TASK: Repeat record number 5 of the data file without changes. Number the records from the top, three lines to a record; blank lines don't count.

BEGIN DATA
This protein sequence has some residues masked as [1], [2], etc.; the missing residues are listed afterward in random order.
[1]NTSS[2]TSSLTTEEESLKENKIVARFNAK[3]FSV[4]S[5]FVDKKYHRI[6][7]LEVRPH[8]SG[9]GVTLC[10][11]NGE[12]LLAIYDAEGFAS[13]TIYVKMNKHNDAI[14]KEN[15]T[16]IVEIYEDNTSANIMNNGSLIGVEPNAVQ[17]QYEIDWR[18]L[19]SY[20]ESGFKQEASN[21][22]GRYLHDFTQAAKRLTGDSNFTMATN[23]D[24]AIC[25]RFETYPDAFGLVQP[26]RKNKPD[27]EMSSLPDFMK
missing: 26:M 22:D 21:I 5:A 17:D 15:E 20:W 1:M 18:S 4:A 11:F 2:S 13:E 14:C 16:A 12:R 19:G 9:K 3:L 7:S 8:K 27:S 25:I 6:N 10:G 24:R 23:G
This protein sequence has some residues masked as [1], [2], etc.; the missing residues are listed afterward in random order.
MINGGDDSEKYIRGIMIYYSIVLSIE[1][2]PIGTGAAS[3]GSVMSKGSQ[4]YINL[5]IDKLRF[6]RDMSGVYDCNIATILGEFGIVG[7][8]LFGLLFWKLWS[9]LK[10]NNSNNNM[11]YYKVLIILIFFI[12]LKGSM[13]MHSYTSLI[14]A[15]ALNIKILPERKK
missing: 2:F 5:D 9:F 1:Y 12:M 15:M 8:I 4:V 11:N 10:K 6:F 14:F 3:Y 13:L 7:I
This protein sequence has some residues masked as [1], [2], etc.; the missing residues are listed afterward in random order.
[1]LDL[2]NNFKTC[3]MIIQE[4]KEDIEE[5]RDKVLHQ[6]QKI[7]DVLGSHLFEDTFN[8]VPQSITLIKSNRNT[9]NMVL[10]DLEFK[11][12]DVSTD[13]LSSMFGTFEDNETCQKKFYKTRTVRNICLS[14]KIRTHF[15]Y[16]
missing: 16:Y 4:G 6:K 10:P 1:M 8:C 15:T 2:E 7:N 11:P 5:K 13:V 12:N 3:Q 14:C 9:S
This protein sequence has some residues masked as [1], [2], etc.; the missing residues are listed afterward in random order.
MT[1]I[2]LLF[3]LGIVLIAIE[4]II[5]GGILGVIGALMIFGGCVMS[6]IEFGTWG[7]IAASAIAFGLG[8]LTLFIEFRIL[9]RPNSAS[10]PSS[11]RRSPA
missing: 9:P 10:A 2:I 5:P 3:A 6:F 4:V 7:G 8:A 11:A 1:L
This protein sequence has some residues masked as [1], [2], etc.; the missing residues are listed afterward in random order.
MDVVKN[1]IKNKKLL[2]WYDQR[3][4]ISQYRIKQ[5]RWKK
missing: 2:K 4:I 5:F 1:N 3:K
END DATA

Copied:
This protein sequence has some residues masked as [1], [2], etc.; the missing residues are listed afterward in random order.
MDVVKN[1]IKNKKLL[2]WYDQR[3][4]ISQYRIKQ[5]RWKK
missing: 2:K 4:I 5:F 1:N 3:K